The present data suggest that the role of these five compatible solutes may be significantly different between Arabidopsis and Thellungiella. Among the sugars, a positive correlation with acclimated freezing tolerance was only observed for Suc, while there was actually a negative correlation for Fru. In addition, the Thellungiella accessions did not accumulate Raf to the same extent as Arabidopsis. Instead, Thellungiella accumulated much higher amounts of Pro during cold acclimation and we found a significant correlation with acclimated freezing tolerance. The accumulation of compatible solutes, particularly Suc and Pro, was not only found in Thellungiella plants during cold acclimation. Especially Pro contents also increased much more than in Arabidopsis when plants were challenged with high NaCl concentrations [15, 33, 34] suggesting a different metabolic adaptation strategy between the species under abiotic stress conditions. Obviously, this hypothesis has to be tested in the future by metabolomic approaches using appropriate collections of accessions from both species.
We would like to stress at this point that it is highly unlikely that the differences in compatible solute content are the only reason for the observed differences in freezing tolerance. Although the constitutively freezing tolerant esk1 mutant in Arabidopsis shows a high accumulation of Pro under nonacclimated conditions , it also shows hundreds of changes in gene expression, making it impossible to attribute the higher freezing tolerance to a single factor . Similarly, although freezing tolerance in Arabidopsis is strongly correlated with Raf content, a knock-out mutant of the raffinose synthase gene in Col-0 resulted in the absence of Raf in the cold acclimated leaves without an impairment of freezing tolerance . All these findings emphasize the well-known fact that plant freezing tolerance is a multigenic, quantitative trait. In addition, the present data indicate that even in closely related species, different metabolites may be important.
One additional class of metabolites that has frequently been implicated in plant freezing tolerance are polyamines . They are thought to be involved in many aspects of plant growth, development and stress tolerance (see [38–40] for reviews). Their exact functions in these processes have not been completely elucidated, but it was demonstrated that Put is an essential component of the cold acclimation process in Arabidopsis. This is at least in part mediated through a role in the regulation of ABA biosynthesis.
The measurement of free polyamine levels in several accessions of both Arabidopsis and Thellungiella revealed that not all accessions showed an increase in the content of Put or Spd during cold acclimation. Also, the levels of free Put and Spd were not correlated with leaf freezing tolerance. In fact, the most freezing tolerant Arabidopsis accession in this study (Te-0) showed no increase in the pool size of either polyamine. In addition, the overall amounts of Put and Spd were very similar in all studied plants. Only the contents of free Spm showed higher levels in Thellungiella under nonacclimating conditions than in Arabidopsis. This was, however, strongly decreased during cold acclimation, leading to similar pool sizes between the species in the acclimated state. In Thellungiella we found a negative correlation between Spm contents and LT50 ACC, indicating that low levels of Spm may be a requirement for efficient cold acclimation. A similar reduction of Spm levels was previously already observed in the Arabidopsis accession Col-0  and in wheat  in response to cold exposure. However, the functional relevance of this reduction of free Spm levels is currently unknown. The natural variation in Spm content revealed in this study may offer an interesting possibility to elucidate the molecular basis and functional significance of this phenomenon.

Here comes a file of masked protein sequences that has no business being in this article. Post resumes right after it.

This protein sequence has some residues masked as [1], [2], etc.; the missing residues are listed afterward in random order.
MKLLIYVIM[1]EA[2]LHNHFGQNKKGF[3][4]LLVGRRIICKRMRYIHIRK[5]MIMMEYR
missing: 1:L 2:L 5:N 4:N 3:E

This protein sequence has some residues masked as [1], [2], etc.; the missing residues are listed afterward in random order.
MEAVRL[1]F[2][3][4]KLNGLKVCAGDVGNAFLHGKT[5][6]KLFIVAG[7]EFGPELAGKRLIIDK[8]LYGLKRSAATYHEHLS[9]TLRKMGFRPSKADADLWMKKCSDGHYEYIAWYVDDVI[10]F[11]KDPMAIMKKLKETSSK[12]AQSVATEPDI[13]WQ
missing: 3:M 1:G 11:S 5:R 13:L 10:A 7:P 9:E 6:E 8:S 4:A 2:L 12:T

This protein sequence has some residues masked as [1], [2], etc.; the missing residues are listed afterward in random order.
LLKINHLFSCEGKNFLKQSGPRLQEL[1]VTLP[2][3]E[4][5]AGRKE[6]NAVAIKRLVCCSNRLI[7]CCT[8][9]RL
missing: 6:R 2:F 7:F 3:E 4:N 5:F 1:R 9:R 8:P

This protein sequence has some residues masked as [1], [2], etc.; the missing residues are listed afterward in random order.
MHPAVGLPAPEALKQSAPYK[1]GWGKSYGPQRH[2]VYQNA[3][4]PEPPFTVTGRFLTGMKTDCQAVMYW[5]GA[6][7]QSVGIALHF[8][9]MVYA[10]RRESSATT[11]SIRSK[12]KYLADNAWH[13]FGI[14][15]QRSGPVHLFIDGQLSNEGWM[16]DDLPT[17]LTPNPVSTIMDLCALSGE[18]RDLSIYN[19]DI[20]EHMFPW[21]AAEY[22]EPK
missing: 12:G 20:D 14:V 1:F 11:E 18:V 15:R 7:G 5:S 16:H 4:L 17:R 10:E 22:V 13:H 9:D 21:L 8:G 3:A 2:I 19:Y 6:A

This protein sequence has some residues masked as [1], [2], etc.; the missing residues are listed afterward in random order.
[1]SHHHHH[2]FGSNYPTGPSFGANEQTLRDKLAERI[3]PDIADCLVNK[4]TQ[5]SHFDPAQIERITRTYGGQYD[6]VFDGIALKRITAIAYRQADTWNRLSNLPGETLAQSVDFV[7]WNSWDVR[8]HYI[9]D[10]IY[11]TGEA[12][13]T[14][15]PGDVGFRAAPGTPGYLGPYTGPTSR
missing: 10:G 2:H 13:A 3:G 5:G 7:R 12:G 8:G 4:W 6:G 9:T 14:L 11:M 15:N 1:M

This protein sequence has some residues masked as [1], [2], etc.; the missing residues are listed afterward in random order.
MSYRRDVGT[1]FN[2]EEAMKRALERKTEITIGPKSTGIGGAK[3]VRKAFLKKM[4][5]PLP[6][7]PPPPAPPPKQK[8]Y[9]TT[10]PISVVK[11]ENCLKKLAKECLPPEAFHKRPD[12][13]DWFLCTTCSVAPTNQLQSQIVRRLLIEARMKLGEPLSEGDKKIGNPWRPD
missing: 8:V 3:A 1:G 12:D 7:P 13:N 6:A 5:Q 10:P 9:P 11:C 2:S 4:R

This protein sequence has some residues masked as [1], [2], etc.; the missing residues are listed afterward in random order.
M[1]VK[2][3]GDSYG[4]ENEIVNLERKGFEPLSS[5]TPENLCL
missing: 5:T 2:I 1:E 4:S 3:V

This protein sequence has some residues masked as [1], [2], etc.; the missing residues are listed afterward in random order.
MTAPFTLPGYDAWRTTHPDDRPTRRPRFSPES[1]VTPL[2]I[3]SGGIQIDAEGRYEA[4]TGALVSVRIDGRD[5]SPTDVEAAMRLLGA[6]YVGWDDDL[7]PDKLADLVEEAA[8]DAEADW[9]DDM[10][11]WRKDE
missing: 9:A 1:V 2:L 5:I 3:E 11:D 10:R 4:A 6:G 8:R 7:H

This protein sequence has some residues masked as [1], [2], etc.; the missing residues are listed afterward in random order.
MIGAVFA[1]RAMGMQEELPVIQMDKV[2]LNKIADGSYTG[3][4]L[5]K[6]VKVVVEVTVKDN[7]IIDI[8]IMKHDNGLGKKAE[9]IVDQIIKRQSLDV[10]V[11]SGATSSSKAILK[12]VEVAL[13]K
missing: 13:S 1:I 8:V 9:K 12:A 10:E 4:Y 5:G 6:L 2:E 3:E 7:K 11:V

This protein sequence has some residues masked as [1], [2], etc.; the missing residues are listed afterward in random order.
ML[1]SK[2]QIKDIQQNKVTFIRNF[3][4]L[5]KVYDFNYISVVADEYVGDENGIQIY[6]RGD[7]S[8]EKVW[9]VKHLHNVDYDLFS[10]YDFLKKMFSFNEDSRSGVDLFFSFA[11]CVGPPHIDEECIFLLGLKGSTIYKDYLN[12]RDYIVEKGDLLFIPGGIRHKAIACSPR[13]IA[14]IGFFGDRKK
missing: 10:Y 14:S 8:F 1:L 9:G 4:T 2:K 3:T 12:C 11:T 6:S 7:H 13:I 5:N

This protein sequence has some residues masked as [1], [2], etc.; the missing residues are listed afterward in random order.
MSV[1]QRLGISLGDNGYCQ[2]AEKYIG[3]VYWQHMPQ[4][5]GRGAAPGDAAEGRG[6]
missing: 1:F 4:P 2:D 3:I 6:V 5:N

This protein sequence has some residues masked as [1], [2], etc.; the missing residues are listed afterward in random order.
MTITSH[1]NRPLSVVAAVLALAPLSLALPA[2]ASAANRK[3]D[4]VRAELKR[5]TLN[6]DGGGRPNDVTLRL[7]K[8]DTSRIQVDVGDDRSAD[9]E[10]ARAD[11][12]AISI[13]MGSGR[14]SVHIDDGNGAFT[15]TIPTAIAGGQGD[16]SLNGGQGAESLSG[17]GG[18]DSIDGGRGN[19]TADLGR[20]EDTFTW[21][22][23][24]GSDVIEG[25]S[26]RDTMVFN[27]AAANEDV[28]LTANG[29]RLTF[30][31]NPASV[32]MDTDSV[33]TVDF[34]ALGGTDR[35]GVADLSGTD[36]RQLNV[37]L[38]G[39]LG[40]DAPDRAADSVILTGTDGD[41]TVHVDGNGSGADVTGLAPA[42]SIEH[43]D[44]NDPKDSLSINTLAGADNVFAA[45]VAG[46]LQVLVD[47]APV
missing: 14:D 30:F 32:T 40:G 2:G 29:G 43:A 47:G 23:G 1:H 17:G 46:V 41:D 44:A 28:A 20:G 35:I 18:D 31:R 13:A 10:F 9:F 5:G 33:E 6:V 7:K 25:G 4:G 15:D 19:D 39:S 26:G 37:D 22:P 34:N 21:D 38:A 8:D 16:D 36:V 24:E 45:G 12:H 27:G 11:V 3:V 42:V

While Thellungiella is generally assumed to be an extremophile with regard to its abiotic stress tolerance, the presented data indicate that this is not true with regard to its freezing tolerance. Some accessions, however, significantly expand the range present in Arabidopsis, stressing the utility of Thellungiella as an additional model species. The metabolite data indicate different metabolic adaptation strategies between these rather closely related species that need to be followed up with appropriate profiling technologies.
YPL carried out the freezing tolerance experiments and the proline measurements, YPL and EZ performed the sugar and polyamine determinations. AB and BdB collected and provided Thellungiella seeds. YPL, EZ and DKH designed the study and analyzed the data. YPL and DKH drafted the manuscript. All authors read and approved the manuscript.
We would like to thank Prof. Ray Bressan (Purdue University, West Lafayette, IN) for making his Thellungiella salsuginea seed collection available to us, Dr. Dmitry German (University Heidelberg, Germany) for collecting the seeds from T. halophila (Bayanaul) and Ulrike Seider and Astrid Basner for excellent technical assistance. YPL thanks the Swiss National Science Foundation and the Max Planck Society for post-doctoral fellowships. AB was supported by a grant from the Russian Foundation of Basic Research (05-04-89005-NWO-a) and BdB by a grant from The Netherlands Organization for Scientific Research (047.017.004).
- Guy CL, Kaplan F, Kopka J, Selbig J, Hincha DK: Metabolomics of temperature stress. Physiol Plant. 2008, 132: 220-235.PubMedGoogle Scholar